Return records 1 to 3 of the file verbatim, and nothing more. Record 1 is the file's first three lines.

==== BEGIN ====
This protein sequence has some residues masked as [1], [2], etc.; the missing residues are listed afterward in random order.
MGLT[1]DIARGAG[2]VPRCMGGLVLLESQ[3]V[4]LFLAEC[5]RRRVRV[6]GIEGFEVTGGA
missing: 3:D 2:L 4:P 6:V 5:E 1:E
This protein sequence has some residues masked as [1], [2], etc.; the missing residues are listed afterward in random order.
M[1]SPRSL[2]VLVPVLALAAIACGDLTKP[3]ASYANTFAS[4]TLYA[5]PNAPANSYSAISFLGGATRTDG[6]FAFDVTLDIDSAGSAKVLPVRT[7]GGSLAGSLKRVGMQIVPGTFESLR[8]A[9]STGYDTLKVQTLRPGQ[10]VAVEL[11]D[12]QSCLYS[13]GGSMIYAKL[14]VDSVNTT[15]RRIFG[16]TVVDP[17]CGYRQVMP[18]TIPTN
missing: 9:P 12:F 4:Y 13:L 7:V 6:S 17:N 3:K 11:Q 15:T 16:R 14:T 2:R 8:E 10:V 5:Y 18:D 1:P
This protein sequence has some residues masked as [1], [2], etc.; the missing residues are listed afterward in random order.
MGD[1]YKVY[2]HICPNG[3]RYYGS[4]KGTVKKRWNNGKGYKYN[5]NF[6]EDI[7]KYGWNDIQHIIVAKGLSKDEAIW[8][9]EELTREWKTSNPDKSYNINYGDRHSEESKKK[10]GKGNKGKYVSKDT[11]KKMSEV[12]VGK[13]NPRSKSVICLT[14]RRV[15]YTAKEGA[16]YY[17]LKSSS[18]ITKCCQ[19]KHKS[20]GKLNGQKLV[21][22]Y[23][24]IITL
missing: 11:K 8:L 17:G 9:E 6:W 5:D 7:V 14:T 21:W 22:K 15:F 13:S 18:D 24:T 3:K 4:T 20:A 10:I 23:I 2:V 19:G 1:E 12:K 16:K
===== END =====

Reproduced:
This protein sequence has some residues masked as [1], [2], etc.; the missing residues are listed afterward in random order.
MGLT[1]DIARGAG[2]VPRCMGGLVLLESQ[3]V[4]LFLAEC[5]RRRVRV[6]GIEGFEVTGGA
missing: 3:D 2:L 4:P 6:V 5:E 1:E
This protein sequence has some residues masked as [1], [2], etc.; the missing residues are listed afterward in random order.
M[1]SPRSL[2]VLVPVLALAAIACGDLTKP[3]ASYANTFAS[4]TLYA[5]PNAPANSYSAISFLGGATRTDG[6]FAFDVTLDIDSAGSAKVLPVRT[7]GGSLAGSLKRVGMQIVPGTFESLR[8]A[9]STGYDTLKVQTLRPGQ[10]VAVEL[11]D[12]QSCLYS[13]GGSMIYAKL[14]VDSVNTT[15]RRIFG[16]TVVDP[17]CGYRQVMP[18]TIPTN
missing: 9:P 12:F 4:Y 13:L 7:V 6:S 17:N 3:K 11:Q 15:T 16:R 14:T 2:R 8:E 10:V 5:Y 18:D 1:P
This protein sequence has some residues masked as [1], [2], etc.; the missing residues are listed afterward in random order.
MGD[1]YKVY[2]HICPNG[3]RYYGS[4]KGTVKKRWNNGKGYKYN[5]NF[6]EDI[7]KYGWNDIQHIIVAKGLSKDEAIW[8][9]EELTREWKTSNPDKSYNINYGDRHSEESKKK[10]GKGNKGKYVSKDT[11]KKMSEV[12]VGK[13]NPRSKSVICLT[14]RRV[15]YTAKEGA[16]YY[17]LKSSS[18]ITKCCQ[19]KHKS[20]GKLNGQKLV[21][22]Y[23][24]IITL
missing: 11:K 8:L 17:G 9:E 6:W 5:D 7:V 14:T 21:W 22:K 15:F 13:S 18:D 24:T 3:K 4:T 20:A 10:I 23:I 2:V 19:G 1:E 12:K 16:K